The Department of Ecology’s shoreline master program guidelines explicitly state that vegetation conservation standards do not apply retroactively to existing uses and structures. The relevant section of the Washington Administrative Code (WAC) is quoted below, and it begins with another key phrase, “Like other master program provisions….”
Bainbridge Shoreline Homeowners has been advised by legal council that many elements of the proposed draft of our SMP Update go far beyond the requirements of the WAC and violate state law in a number of key areas. It is our sincere hope that these errors are corrected by the Planning Commission and City Council before new regulations are enacted and costly litigation further drains community resources.
WAC 173-26-221 General master program provisions.
(5) Shoreline vegetation conservation.
Vegetation conservation includes activities to protect and restore vegetation along or near marine and freshwater shorelines that contribute to the ecological functions of shoreline areas. Vegetation conservation provisions include the prevention or restriction of plant clearing and earth grading, vegetation restoration, and the control of invasive weeds and nonnative species.
Unless otherwise stated, vegetation conservation does not include those activities covered under the Washington State Forest Practices Act, except for conversion to other uses and those other forest practice activities over which local governments have authority. As with all master program provisions, vegetation conservation provisions apply even to those shoreline uses and developments that are exempt from the requirement to obtain a permit. Like other master program provisions, vegetation conservation standards do not apply retroactively to existing uses and structures, such as existing agricultural practices.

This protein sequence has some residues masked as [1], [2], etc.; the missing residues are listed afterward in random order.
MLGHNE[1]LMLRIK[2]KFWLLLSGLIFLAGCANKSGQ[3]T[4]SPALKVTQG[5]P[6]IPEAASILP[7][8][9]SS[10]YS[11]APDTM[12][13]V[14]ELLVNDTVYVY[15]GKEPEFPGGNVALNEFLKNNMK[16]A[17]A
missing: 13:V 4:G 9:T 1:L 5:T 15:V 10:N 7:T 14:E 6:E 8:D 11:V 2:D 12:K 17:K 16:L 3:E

WAC 173-26-191 Master program contents.
(2) (a) (iii) (A) Statement of applicability.
… While the master program is a comprehensive use regulation applicable to all land and water areas within the jurisdiction described in the act, its effect is generally on future development and changes in land use. Local government may find it necessary to regulate existing uses to avoid severe harm to public health and safety or the environment and in doing so should be cognizant of constitutional and other legal limitations on the regulation of private property. In some circumstances existing uses and properties may become non-conforming with regard to the regulations and master programs should include provisions to address these situations in a manner consistent with achievement of the policy of the act and consistent with constitutional and other legal limitations.